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    06-06-2013, 12:43 AM
  #17
Foal
Saddles Tack Horse Supplies - ChickSaddlery.com Pee Wee Bit - Ultimate Training Bit


Here is a Pee Wee bit and I found a brand new one on eBay for $15 so there are deals out there. I got this bit originally because my OTSTB pulled really hard and it is a long ingrained habit and this bit got him off his face and my hands. It took maybe 5 or 6 rides to get him to relax and not expect pain but now he is a lot more relaxed undersaddle and is picking up that lovely rack with only the lightest of contact.
     
    06-06-2013, 12:13 PM
  #18
Foal
When I got my TWH last year, she was also being ridden in a long shank bit; I prefer not to use bits with any of my horses, so I began with lots of ground work with my mare, until she had a good understanding of what I wanted her to do, and so that she would learn to see me as a reliable leader; I then introduced her to a LightRider Bitless Bridle on the ground, so that she could become accustomed to the feel of it and learn to understand the cues; if you are interested in bitless riding, I really like the philosophy of Carlos Tabernaberri; "the only bit a horse needs is a bit of understanding"; he believes that no horse actually needs a bit, as long as you take the time to achieve a level of understanding, and respect between horse and rider' anyway, my TWH goes really well in her LightRider, and is very sensitive and responsive, even though she has some get up and go when that is requested of her; good luck with your new horse; Walkers are awesome!
     
    06-06-2013, 12:34 PM
  #19
Yearling
We have a peruvian paso now. His previous owner used a snaffle with some leverage. I don't have any of those so I stuck a snaffle in his mouth and he goes fine.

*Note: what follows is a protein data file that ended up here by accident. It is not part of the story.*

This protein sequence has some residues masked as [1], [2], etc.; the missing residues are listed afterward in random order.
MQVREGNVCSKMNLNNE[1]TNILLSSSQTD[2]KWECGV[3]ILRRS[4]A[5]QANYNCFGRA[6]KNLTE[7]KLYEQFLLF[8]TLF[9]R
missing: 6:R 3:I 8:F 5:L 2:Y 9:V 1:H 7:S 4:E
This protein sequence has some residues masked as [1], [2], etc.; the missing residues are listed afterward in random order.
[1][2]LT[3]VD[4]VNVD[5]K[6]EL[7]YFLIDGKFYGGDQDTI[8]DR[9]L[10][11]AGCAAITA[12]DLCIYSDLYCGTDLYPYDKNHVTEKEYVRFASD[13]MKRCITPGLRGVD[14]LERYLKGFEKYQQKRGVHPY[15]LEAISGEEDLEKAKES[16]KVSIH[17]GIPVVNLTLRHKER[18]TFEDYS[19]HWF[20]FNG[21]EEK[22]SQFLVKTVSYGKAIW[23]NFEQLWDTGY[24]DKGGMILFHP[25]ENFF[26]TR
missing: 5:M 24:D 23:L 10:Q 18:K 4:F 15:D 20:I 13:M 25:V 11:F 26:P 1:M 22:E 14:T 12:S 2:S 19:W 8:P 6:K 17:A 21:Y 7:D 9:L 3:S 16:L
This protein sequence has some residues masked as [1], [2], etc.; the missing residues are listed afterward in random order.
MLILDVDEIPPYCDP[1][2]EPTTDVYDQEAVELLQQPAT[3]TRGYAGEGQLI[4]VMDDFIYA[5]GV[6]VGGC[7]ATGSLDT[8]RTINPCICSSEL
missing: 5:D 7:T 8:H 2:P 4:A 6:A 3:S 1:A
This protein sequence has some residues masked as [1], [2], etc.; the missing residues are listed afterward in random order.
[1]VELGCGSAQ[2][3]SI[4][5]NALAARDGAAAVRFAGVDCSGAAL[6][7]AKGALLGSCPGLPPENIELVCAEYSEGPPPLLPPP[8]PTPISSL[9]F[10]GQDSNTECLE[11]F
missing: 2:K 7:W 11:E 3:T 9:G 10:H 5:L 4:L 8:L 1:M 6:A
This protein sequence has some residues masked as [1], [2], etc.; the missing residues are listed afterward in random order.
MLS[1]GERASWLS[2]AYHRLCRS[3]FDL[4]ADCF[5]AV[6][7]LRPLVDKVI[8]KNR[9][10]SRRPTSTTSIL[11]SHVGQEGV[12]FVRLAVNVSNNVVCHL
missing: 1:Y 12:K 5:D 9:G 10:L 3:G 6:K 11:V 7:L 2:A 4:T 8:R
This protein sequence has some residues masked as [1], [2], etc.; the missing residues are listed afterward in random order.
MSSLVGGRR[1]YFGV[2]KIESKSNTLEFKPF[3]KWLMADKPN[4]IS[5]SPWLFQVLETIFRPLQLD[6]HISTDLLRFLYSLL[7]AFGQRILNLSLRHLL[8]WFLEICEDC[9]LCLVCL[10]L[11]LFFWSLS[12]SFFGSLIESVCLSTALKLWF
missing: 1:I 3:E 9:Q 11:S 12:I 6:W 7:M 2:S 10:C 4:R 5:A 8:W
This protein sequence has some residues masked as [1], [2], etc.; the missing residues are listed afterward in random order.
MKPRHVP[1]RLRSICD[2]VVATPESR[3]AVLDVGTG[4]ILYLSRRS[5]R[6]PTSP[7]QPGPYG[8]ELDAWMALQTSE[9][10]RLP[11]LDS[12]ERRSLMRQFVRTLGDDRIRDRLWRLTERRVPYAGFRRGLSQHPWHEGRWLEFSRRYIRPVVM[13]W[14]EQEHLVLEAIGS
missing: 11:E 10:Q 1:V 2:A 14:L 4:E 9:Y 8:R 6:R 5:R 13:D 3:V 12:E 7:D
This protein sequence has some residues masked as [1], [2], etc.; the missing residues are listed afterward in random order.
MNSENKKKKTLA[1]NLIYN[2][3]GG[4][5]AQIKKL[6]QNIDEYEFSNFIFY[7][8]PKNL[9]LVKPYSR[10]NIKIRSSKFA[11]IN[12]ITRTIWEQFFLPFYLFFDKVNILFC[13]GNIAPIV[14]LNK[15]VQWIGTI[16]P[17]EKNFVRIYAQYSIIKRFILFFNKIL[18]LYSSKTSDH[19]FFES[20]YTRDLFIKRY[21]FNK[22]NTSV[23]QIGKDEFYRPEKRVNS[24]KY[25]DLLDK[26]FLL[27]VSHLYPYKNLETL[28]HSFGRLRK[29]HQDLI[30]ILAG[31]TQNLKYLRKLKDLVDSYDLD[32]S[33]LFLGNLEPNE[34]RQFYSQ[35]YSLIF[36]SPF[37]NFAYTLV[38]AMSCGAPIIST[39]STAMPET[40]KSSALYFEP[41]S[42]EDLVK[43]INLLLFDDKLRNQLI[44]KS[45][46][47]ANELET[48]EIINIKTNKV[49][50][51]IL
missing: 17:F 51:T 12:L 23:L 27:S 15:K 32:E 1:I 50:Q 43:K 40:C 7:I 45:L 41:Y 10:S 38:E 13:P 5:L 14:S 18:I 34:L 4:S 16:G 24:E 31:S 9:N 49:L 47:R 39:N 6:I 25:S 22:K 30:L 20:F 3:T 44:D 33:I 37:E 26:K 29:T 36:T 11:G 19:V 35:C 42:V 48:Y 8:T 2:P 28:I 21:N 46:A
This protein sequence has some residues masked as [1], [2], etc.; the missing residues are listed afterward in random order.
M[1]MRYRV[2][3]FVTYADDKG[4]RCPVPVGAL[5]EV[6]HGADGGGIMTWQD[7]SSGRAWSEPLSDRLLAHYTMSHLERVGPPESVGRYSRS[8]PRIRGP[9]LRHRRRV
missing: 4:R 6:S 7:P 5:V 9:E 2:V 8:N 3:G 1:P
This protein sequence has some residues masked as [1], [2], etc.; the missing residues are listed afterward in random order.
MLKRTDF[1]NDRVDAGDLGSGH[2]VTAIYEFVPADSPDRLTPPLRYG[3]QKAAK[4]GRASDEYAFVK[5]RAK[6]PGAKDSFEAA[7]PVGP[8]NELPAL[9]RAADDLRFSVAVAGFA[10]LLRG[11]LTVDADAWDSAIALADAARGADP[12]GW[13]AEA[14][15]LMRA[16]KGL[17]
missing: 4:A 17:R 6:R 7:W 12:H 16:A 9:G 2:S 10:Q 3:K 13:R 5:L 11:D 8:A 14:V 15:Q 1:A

I'd like to get him a bit with a roller since his tongue is always doing something, whether he has a bit in his mouth or not. He just licks everything and the activity doesn't stop with a bit.
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    06-11-2013, 12:02 PM
  #20
Weanling
Quote:
Originally Posted by autumn rain    
When I got my TWH last year, she was also being ridden in a long shank bit; I prefer not to use bits with any of my horses, so I began with lots of ground work with my mare, until she had a good understanding of what I wanted her to do, and so that she would learn to see me as a reliable leader; I then introduced her to a LightRider Bitless Bridle on the ground, so that she could become accustomed to the feel of it and learn to understand the cues; if you are interested in bitless riding, I really like the philosophy of Carlos Tabernaberri; "the only bit a horse needs is a bit of understanding"; he believes that no horse actually needs a bit, as long as you take the time to achieve a level of understanding, and respect between horse and rider' anyway, my TWH goes really well in her LightRider, and is very sensitive and responsive, even though she has some get up and go when that is requested of her; good luck with your new horse; Walkers are awesome!
Good point,

I've always ridden my Walker (and have seen others ride theirs) in a relatively long shanked bit, 4 to 8 inches, whether it be broken or a curb. I did recently switch my boy over to a Nurtural Bitless Bridle, and he does wonderfully in it. He will never be able to return to a snaffle because, unfornutely, he had a shanked bit on him way too early in life and the nerves in his mouth are dead :( Don't get me wrong, there is nothing wrong with a shank, if you know what you are doing!